You are using an outdated browser.
Please upgrade your browser
and improve your visit to our site.
Skip Navigation

Wendell Willkie’s World Without Borders

How a Republican presidential candidate became a leading critic of empire

Wendell Willkie arriving in England in January 1941
Davis/PNA Rota/Getty Images

On a brisk morning in late August 1942, Wendell Willkie—a corporate lawyer, failed presidential candidate, and media darling—got onto an airplane for a trip around the world. Soon, he’d be holding court with kings, premiers, the shah, as well as soldiers and civilians across Africa and Asia. As the Axis powers seized a terrifying amount of territory, Willkie had been dispatched by the president of the United States on an audacious, if vague, mission to introduce the U.S. to the world.

The Idealist: Wendell Willkie’s Wartime Quest to Build One World
by Samuel Zipp
The Belknap Press of Harvard University Press, 393 pp., $35.00

From his perch in the sky, Willkie saw the planet differently—a planet that could be. Looking down, there weren’t any nation states, or, in his words, “splotches of color” that you’d find on a map. The world was “small and completely interdependent.” Going abroad also gave him a unique vantage point on the different people of the world. Schmoozing with government officials in Chongking or mingling with ordinary Egyptians in cafés, Willkie witnessed firsthand the shared desires of people around the world: peace, freedom, self-determination, the fulfillment of material interests.

Wendell Willkie is an oddball in the history of internationalism. He wasn’t an intellectual. Nor was he a statesman. And he did not actively participate in any of the dozens of vibrant American organizations—such as the League of Nations Union—that sought to integrate the U.S. into the emerging interwar world order. Rather, Willkie spent those years working for big business and criticizing big government. But he was also, paradoxically, an avowed anti-racist (the NAACP even named its headquarters the Wendell Willkie Memorial Building). How this wealthy Wall Streeter became the star of internationalist efforts during World War II is a peculiar story. It is, as Samuel Zipp demonstrates in his exhilarating and timely new book, The Idealist, a story of media, technology, and a critique of empire that proved to be palatable—if only for a short while—for midcentury America.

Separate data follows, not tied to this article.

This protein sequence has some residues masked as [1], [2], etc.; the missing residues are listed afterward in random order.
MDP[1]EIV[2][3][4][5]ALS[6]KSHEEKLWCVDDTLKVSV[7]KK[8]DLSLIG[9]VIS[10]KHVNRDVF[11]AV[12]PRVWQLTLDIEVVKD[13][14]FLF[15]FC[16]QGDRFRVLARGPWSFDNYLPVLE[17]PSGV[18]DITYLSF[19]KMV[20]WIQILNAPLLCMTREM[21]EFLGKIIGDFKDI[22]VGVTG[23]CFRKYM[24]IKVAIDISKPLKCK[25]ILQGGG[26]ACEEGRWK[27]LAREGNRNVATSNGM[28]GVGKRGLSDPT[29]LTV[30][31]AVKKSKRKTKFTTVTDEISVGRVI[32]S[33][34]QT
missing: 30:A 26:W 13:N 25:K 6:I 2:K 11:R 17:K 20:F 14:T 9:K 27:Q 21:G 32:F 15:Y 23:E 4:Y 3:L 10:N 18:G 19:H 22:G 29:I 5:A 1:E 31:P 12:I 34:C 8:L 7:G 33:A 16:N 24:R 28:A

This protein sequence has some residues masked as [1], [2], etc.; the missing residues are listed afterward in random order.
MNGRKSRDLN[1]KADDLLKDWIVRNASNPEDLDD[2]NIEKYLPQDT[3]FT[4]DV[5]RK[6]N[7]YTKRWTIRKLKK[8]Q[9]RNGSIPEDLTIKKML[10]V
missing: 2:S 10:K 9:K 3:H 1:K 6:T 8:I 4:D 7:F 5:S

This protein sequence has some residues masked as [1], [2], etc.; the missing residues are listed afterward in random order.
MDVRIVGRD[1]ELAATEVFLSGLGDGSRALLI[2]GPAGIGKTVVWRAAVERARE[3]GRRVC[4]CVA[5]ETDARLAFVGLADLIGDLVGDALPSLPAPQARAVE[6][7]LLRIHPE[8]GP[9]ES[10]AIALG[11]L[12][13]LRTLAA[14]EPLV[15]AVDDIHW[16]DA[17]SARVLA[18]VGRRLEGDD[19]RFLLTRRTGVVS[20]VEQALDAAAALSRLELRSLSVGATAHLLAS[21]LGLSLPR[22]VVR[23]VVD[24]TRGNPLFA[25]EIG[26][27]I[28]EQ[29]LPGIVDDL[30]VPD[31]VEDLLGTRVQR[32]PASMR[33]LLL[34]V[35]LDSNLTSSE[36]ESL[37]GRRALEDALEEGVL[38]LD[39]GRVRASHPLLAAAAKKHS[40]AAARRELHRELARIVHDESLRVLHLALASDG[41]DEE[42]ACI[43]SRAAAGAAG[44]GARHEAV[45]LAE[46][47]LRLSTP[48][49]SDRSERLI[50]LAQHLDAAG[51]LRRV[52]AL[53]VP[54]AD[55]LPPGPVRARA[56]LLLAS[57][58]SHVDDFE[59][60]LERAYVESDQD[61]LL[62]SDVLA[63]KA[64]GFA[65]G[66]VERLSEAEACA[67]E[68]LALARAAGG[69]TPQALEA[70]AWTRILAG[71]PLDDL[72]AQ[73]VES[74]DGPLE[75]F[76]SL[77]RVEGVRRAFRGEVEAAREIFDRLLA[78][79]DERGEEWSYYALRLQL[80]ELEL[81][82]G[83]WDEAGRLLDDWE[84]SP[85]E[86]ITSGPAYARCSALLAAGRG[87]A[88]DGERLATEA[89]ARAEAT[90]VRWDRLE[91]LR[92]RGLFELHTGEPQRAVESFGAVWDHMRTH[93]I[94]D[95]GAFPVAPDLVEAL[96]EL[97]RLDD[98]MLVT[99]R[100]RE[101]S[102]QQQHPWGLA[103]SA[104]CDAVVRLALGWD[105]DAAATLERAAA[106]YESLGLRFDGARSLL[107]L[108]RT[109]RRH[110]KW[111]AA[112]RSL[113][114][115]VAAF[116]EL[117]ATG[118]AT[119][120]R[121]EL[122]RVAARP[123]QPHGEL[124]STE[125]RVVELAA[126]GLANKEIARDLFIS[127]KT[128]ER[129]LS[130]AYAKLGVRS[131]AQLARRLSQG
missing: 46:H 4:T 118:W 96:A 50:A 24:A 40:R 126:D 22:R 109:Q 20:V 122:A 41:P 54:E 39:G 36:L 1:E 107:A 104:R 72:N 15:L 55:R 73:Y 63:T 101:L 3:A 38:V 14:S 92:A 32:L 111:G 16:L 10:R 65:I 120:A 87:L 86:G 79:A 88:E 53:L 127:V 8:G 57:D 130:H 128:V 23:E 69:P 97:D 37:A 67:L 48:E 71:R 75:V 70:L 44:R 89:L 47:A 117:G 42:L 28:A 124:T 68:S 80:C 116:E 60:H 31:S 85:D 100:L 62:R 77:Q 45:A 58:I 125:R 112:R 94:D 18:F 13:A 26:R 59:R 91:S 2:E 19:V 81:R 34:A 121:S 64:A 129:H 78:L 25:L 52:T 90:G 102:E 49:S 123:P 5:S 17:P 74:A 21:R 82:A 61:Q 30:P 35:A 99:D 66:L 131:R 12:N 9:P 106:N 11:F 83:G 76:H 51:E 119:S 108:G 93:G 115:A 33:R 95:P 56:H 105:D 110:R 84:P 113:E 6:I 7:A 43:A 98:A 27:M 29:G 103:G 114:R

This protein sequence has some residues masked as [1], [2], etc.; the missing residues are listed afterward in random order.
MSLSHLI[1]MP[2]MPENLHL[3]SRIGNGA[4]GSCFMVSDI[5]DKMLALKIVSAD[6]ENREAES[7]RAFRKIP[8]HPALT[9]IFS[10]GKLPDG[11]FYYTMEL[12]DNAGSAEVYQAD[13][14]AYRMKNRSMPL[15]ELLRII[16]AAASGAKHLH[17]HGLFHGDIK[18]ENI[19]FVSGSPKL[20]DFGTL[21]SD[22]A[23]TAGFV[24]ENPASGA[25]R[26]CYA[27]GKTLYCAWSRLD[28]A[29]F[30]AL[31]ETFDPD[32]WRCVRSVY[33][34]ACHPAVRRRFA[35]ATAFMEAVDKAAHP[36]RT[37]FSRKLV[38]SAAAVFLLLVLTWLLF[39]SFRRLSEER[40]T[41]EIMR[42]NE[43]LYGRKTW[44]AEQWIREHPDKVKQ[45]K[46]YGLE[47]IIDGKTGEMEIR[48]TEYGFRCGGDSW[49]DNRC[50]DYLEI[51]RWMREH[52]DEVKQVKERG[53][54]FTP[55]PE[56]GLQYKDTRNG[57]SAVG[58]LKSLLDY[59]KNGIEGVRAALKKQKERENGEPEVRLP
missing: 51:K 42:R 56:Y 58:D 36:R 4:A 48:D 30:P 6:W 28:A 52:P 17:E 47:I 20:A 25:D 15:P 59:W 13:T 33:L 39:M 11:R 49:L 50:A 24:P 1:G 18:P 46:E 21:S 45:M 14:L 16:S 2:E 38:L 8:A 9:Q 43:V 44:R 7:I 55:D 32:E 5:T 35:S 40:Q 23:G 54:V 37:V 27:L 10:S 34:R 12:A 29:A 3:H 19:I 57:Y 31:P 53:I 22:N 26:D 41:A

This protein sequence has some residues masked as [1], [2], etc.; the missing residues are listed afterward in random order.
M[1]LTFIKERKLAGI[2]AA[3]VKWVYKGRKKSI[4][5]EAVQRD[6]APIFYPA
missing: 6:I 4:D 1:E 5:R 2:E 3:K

Willkie leapt onto the national stage in the 1930s as a handsome, youthful force in the anti–New Deal coalition (which was, Zipp observes, an otherwise “dour and stuffy” bunch). Heading the third-largest electrical utility conglomerate in the country, he launched a public campaign against FDR’s plans to break up utility monopolies and provide cheap electricity to the impoverished Tennessee Valley. Willkie’s combination of a ferocious defense of free enterprise with small-town Indiana charm led one New Dealer to refer to him as that “barefoot boy from Wall Street.”

Willkie’s cause was unpopular. But it didn’t matter that Willkie led a losing fight against the New Deal. It had nudged him into the American spotlight. And that spotlight granted him, Zipp deftly argues, a novel form of power: celebrity. Thanks to radio, millions of Americans could tune in to hear his voice. In one radio appearance, on the highly popular Town Meeting of the Air, he trounced the assistant attorney general in a debate on whether the government should embrace the market. Magazines and newspapers covered Willkie obsessively: Puff pieces floated a presidential run, and photo essays in Life and Look made him a recognizable star. His hair—short on the sides, disheveled, a lock usually flopping over his forehead—was the subject of media attention. The New Yorker even interviewed Willkie’s barber.

Hoping to coast off that celebrity, Willkie swooped into the 1940 Republican nomination race. He skipped the primaries and went directly to the Republican National Convention, banking on sheer personality and a cabal of powerful Northeastern Republican friends. It worked“WE WANT WILLKIE!” roared from the gallery more than once. He then faced off against FDR in the general, racking up an impossibly eclectic set of endorsements, from the American Communist Party and from African American newspapers across the country, but also from Father Coughlin’s rabidly right-wing National Union for Social Justice. Even a young Ayn Rand volunteered for his campaign. Despite this hodgepodge coalition, Willkie lost.